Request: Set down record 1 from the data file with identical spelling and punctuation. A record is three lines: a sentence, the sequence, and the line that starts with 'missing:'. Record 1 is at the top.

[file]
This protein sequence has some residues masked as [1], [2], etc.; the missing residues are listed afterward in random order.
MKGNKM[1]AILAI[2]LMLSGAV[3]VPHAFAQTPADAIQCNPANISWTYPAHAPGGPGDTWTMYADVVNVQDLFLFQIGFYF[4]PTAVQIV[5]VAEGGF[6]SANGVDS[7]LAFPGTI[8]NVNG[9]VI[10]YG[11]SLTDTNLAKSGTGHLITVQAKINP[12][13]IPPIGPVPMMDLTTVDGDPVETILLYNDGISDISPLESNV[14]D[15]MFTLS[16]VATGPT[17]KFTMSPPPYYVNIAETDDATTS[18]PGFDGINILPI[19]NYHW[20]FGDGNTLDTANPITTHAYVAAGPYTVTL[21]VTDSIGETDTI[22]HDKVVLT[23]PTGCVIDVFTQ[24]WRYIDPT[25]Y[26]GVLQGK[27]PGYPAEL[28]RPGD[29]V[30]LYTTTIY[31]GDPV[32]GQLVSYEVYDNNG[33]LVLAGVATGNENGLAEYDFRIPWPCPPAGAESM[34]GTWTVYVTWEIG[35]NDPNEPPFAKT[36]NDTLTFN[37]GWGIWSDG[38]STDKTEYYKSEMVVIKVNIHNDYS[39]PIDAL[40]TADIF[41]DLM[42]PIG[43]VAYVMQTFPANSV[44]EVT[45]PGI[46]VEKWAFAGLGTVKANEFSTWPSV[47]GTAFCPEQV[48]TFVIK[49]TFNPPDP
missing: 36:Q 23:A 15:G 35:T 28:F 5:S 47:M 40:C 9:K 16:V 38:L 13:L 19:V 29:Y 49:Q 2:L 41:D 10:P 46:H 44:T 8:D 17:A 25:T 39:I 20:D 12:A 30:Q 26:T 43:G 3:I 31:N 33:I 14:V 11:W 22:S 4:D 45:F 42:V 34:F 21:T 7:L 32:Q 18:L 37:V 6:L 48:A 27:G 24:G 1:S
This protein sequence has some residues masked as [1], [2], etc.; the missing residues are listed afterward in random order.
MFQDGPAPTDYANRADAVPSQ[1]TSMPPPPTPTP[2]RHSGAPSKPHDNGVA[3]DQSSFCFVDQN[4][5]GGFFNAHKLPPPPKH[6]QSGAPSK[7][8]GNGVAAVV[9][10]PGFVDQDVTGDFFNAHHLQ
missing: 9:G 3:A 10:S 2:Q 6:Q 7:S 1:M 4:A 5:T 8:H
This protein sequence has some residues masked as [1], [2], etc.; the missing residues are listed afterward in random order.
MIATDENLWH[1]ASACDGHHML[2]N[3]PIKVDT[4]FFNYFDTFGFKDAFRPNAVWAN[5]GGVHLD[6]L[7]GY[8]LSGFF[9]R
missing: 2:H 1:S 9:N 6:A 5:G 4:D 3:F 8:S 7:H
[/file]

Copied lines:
This protein sequence has some residues masked as [1], [2], etc.; the missing residues are listed afterward in random order.
MKGNKM[1]AILAI[2]LMLSGAV[3]VPHAFAQTPADAIQCNPANISWTYPAHAPGGPGDTWTMYADVVNVQDLFLFQIGFYF[4]PTAVQIV[5]VAEGGF[6]SANGVDS[7]LAFPGTI[8]NVNG[9]VI[10]YG[11]SLTDTNLAKSGTGHLITVQAKINP[12][13]IPPIGPVPMMDLTTVDGDPVETILLYNDGISDISPLESNV[14]D[15]MFTLS[16]VATGPT[17]KFTMSPPPYYVNIAETDDATTS[18]PGFDGINILPI[19]NYHW[20]FGDGNTLDTANPITTHAYVAAGPYTVTL[21]VTDSIGETDTI[22]HDKVVLT[23]PTGCVIDVFTQ[24]WRYIDPT[25]Y[26]GVLQGK[27]PGYPAEL[28]RPGD[29]V[30]LYTTTIY[31]GDPV[32]GQLVSYEVYDNNG[33]LVLAGVATGNENGLAEYDFRIPWPCPPAGAESM[34]GTWTVYVTWEIG[35]NDPNEPPFAKT[36]NDTLTFN[37]GWGIWSDG[38]STDKTEYYKSEMVVIKVNIHNDYS[39]PIDAL[40]TADIF[41]DLM[42]PIG[43]VAYVMQTFPANSV[44]EVT[45]PGI[46]VEKWAFAGLGTVKANEFSTWPSV[47]GTAFCPEQV[48]TFVIK[49]TFNPPDP
missing: 36:Q 23:A 15:G 35:T 28:F 5:S 47:M 40:C 9:K 16:V 38:L 13:L 19:V 29:Y 49:Q 2:L 41:D 10:P 46:H 44:T 8:D 17:A 25:T 39:I 20:D 12:A 30:Q 26:T 43:G 3:I 31:N 33:I 14:V 11:W 22:S 4:D 45:F 42:V 34:F 21:T 7:L 32:Q 18:L 37:V 6:L 48:A 27:G 24:G 1:S